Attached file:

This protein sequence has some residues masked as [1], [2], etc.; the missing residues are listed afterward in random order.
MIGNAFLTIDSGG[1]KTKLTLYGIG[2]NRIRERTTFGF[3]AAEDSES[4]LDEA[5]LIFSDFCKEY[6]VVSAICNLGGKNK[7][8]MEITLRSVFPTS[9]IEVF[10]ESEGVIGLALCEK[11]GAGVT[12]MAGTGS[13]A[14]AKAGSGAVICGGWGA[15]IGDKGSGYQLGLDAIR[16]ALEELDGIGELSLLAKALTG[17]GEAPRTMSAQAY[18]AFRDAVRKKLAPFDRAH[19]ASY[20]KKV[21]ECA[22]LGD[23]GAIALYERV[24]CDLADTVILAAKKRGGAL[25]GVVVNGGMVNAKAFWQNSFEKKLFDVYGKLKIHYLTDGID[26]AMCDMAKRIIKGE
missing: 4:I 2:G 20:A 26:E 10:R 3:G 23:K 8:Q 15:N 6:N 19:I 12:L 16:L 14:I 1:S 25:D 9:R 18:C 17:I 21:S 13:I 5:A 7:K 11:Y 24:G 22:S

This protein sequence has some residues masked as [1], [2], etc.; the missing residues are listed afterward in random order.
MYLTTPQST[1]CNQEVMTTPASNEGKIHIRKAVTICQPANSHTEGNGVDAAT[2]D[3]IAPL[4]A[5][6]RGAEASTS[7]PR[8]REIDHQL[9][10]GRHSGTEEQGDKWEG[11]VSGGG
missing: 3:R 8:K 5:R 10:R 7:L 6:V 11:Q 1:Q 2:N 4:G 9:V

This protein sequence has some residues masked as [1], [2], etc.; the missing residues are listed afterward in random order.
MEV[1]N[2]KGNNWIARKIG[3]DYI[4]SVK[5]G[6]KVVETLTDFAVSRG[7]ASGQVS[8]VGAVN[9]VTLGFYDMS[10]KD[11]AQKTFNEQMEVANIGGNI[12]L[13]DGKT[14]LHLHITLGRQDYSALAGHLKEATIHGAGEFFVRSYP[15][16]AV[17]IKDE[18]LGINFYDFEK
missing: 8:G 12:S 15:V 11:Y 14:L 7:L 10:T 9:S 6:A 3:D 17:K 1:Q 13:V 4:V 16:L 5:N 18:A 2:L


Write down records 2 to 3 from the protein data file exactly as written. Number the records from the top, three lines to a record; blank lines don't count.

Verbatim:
This protein sequence has some residues masked as [1], [2], etc.; the missing residues are listed afterward in random order.
MYLTTPQST[1]CNQEVMTTPASNEGKIHIRKAVTICQPANSHTEGNGVDAAT[2]D[3]IAPL[4]A[5][6]RGAEASTS[7]PR[8]REIDHQL[9][10]GRHSGTEEQGDKWEG[11]VSGGG
missing: 3:R 8:K 5:R 10:R 7:L 6:V 11:Q 1:Q 2:N 4:G 9:V

This protein sequence has some residues masked as [1], [2], etc.; the missing residues are listed afterward in random order.
MEV[1]N[2]KGNNWIARKIG[3]DYI[4]SVK[5]G[6]KVVETLTDFAVSRG[7]ASGQVS[8]VGAVN[9]VTLGFYDMS[10]KD[11]AQKTFNEQMEVANIGGNI[12]L[13]DGKT[14]LHLHITLGRQDYSALAGHLKEATIHGAGEFFVRSYP[15][16]AV[17]IKDE[18]LGINFYDFEK
missing: 8:G 12:S 15:V 11:Y 14:L 7:L 10:T 9:S 6:A 3:D 17:K 1:Q 13:V 4:V 16:L 5:N 18:A 2:L